Elmwood Theatre

2966 College Avenue,
Berkeley, CA 94705

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Showing 1 - 25 of 33 comments

rivest266 on August 5, 2018 at 9:43 am

This reopened as Elmwood on June 26th, 1947. Grand opening ad posted.

chronicler on December 14, 2017 at 1:59 pm

I checked George King in Berkeley building permits and city directories. He was actually George F. King and designed quite a number of buildings—both residential and commercial—in Berkeley.

chronicler on December 14, 2017 at 1:53 pm

Joe Vogel, the Alameda Theater was designed by George E. King, according to the Oakland Tribune of 21 July 1912. I uploaded an image of the article to the Rialto Theater page.

Joe Vogel
Joe Vogel on December 14, 2017 at 11:04 am

chronicler: Thanks for the response and additional information. The mis-attribution of some of Dufour’s work to Cornelius has me wondering if the Rialto Theatre (first Alameda Theatre) in Alameda might also be mis-attributed. Cinema Treasures lists Cornelius as the architect of the Rialto, but the facade bears a strong resemblance to the Elmwood’s, and I can easily picture them being the work of the same designer.

There is a scan of an architect’s sketch of the Alameda on the Rialto’s photo page, but it has no name on it, nor is the source of the photo given, though it is probably from either a theater trade journal or one of the architectural journals of the period. I’ll see if I can find it on the Internet.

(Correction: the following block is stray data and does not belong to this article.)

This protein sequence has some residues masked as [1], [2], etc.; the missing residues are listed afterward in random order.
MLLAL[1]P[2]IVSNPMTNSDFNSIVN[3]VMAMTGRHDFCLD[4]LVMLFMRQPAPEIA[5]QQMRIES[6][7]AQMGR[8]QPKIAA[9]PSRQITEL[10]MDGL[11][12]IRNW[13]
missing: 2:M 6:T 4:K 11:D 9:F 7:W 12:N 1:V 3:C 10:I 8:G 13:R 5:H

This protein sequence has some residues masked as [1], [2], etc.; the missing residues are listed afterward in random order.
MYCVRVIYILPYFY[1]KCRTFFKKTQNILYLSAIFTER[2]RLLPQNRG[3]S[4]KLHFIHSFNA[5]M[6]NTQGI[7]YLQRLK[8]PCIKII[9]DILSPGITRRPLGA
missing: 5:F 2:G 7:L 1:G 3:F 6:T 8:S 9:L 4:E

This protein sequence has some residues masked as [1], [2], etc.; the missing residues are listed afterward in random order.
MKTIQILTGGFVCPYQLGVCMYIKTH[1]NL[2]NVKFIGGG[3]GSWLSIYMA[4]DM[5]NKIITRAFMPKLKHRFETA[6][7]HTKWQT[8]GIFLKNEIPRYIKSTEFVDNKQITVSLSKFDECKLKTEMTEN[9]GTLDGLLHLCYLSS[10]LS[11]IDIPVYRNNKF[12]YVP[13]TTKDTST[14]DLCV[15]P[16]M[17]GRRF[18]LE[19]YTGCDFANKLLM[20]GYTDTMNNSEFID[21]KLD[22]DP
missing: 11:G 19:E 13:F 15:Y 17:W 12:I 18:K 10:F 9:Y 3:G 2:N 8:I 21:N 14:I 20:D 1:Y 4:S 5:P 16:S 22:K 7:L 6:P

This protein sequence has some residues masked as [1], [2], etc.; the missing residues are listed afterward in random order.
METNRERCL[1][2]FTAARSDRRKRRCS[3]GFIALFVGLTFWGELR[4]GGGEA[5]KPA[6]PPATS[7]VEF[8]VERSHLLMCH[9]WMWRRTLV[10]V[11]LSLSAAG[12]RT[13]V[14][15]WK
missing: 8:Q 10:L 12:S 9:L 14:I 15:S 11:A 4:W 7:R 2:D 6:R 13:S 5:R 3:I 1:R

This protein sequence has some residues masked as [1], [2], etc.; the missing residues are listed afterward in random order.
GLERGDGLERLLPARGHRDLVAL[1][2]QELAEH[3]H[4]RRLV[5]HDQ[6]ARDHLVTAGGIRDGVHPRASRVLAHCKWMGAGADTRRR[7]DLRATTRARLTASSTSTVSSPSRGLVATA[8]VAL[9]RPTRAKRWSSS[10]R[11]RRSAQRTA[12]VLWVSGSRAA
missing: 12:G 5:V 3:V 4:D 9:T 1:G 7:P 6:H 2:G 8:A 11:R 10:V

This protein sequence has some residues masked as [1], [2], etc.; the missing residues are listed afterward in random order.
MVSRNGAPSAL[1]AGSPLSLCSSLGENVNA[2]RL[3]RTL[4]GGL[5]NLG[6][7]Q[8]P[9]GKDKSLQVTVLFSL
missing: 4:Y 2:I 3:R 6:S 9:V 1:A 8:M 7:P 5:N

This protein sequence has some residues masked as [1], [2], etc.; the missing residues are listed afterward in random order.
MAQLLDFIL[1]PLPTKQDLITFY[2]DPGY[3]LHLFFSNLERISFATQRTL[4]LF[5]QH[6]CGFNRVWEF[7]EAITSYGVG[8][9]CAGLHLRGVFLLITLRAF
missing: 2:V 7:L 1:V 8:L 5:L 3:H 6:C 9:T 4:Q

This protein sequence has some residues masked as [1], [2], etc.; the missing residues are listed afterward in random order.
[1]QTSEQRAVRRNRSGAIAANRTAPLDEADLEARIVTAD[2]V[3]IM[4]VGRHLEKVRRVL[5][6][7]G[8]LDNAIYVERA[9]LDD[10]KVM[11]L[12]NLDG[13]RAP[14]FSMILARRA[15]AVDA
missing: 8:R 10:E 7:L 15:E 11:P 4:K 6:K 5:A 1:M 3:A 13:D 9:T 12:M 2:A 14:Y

chronicler on December 13, 2017 at 11:03 pm

I neglected to say that D.M. Etter filled out the permit application and signed it.

chronicler on December 13, 2017 at 10:59 pm

Joe Vogel, I found no way to edit my previous comment, so I had no choice but to delete it and start over.

In answer to your questions, the Berkeley Historical Plaque Project usually obtains its information from the landmark application submitted to the Landmarks Preservation Commission when a building is nominated. As it happens, many of these landmark applications were written decades ago, when research materials were not as readily available as they are now, and therefore contain basic errors. The Strand Theater is the fifth such case I discovered in the course of my research. I’ve initiated a discussion with the City to develop a procedure for correcting such errors.

The building permits we have at the Berkeley Architectural Heritage Association (BAHA) are scans of microfilms that the City of Berkeley made many years ago from the actual paper permits. We salvaged the microfilms when the City disposed of them, and they’re an invaluable resource.

Permit #3865, issued on 20 June 1914, lists William Dufour as the designer of the Strand Theater and D.M Etter as the builder. Both shared the same business address, which happened to be Dufour’s real estate office at 2326 Santa Clara Avenue, Alameda.